Nor is Mr Shehabi alone in this opinion. According to blogger Tim Anderson, “The western media reported a series of FSA commanders in Aleppo (an overwhelmingly sunni city) complaining about lack of support from the local people. ‘I know they hate us,’ one told the Guardian, while Time magazine reported another saying: ‘The Aleppans here, all of them, are loyal to the criminal Bashar; they inform on us’.
“This was later confirmed by a report carried out for Nato, which estimated that 70 percent of the Syrian population backed President Assad, and that much of this support came from secular sunnis who were horrified by FSA atrocities.” (‘In defence of the Syrian Arab Army’, ingaza.wordpress.com, 29 June 2014)
US bombs Syria, abandons Kurds
Whilst the proxy forces squabble and retreat, the US-led airstrikes grind on – ostensibly targeting IS, but in fact reserving their real fury for Syria’s energy facilities, infrastructure and residential areas.
The pretext for bombing oil facilities and pipelines – that IS is funding itself by the sale of oil – does not hold up, given that IS uses tankers to carry oil into Turkey, which is then sold on to EU countries. There are obviously any number of ways to stop such a large-scale and open trade without destroying Syria’s refineries. The clear purpose of the bombing is not to ‘stop IS’, but to reduce Syria’s capacity for resistance by eroding its social fabric – just as was done by Nato in Yugoslavia, Iraq and Libya.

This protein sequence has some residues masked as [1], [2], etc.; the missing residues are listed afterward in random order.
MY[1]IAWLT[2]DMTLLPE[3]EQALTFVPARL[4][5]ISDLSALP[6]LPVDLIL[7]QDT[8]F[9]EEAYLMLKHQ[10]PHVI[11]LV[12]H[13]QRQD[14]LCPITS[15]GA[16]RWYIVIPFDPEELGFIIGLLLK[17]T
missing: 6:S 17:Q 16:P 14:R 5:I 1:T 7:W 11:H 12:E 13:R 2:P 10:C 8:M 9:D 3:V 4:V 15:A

In Iraq, too, the airstrikes are, if anything, accelerating the ravages of IS. Jane’s Terrorism and Insurgency Centre (JTIC) has stated that IS has stepped up its attacks since airstrikes began in August and that the frequency has continued to rise ever since. Head of JTIC Matthew Henman asserted that: “The airstrikes certainly aren’t impairing [IS’s] ability to intensify their attacks or carry out their campaign.” (‘Airstrikes fail to slow IS’ Iraq killing spree’ by Cassandra Vinograd, nbcnews.com, 14 November 2014)
The real aim in Iraq, just as in Syria, is to weaken national cohesion.
The manoeuvres around the Syrian town of Ayn Al-Arab, known to its largely Kurdish population as Kobanî, have illustrated the cynical double-dealing of the West.
The imperialists have been happy enough to encourage aspirations amongst the Kurdish people of Syria for autonomy, so long as that was seen as a way of weakening Syria’s national identity and exposing her to foreign subversion. However, now that the Kurds of Ayn Al-Arab find themselves under murderous attack by the same forces Damascus has been battling for so many years, the West is eagerly seizing the pretext for multiplying its air strikes, whilst doing little or nothing to relieve the besieged town.
It beggars belief that the USA’s overwhelming firepower could not over so many weeks have proven decisive in relieving the town from the massed ranks of IS – especially considering the arid nature of the terrain, affording so little cover. Mahdi Darius Nazemroaya has noted that: “After heavy criticism and international pressure, the US began to drop token medical supplies and arms shipments for the locals and Kobanî’s local defenders. Some of these US arms got into the hands of IS.